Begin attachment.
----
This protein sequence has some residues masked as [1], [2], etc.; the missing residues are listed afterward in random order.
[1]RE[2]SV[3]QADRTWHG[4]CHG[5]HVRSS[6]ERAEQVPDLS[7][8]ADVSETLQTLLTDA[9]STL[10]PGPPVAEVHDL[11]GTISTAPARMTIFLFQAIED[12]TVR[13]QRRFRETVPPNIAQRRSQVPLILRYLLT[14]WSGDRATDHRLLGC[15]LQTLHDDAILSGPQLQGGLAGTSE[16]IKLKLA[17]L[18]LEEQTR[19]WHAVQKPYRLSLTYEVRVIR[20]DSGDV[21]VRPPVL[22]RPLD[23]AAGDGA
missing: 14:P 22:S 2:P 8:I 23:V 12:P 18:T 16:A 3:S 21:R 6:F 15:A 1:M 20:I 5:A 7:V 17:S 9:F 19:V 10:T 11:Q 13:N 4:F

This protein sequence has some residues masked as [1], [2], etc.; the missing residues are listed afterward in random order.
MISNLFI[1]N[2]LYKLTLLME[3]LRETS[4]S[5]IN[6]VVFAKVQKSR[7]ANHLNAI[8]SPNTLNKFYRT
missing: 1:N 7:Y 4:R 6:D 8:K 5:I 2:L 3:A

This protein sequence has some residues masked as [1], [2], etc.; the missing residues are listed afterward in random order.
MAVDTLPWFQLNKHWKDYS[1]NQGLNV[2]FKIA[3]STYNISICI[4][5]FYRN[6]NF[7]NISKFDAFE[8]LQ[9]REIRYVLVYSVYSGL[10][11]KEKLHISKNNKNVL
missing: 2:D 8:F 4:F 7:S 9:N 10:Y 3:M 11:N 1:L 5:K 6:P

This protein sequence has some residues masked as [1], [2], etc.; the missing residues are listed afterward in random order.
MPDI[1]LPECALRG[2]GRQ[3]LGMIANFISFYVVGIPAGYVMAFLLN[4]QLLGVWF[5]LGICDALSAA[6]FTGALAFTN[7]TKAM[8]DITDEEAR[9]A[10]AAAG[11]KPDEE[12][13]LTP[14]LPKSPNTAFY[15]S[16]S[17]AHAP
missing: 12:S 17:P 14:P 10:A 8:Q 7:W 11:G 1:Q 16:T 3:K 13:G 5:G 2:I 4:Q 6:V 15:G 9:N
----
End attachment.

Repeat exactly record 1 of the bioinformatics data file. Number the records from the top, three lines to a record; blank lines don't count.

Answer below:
This protein sequence has some residues masked as [1], [2], etc.; the missing residues are listed afterward in random order.
[1]RE[2]SV[3]QADRTWHG[4]CHG[5]HVRSS[6]ERAEQVPDLS[7][8]ADVSETLQTLLTDA[9]STL[10]PGPPVAEVHDL[11]GTISTAPARMTIFLFQAIED[12]TVR[13]QRRFRETVPPNIAQRRSQVPLILRYLLT[14]WSGDRATDHRLLGC[15]LQTLHDDAILSGPQLQGGLAGTSE[16]IKLKLA[17]L[18]LEEQTR[19]WHAVQKPYRLSLTYEVRVIR[20]DSGDV[21]VRPPVL[22]RPLD[23]AAGDGA
missing: 14:P 22:S 2:P 8:I 23:V 12:P 18:T 16:A 3:S 21:R 6:F 15:A 1:M 20:I 5:A 7:V 17:S 9:F 19:V 10:T 11:Q 13:N 4:F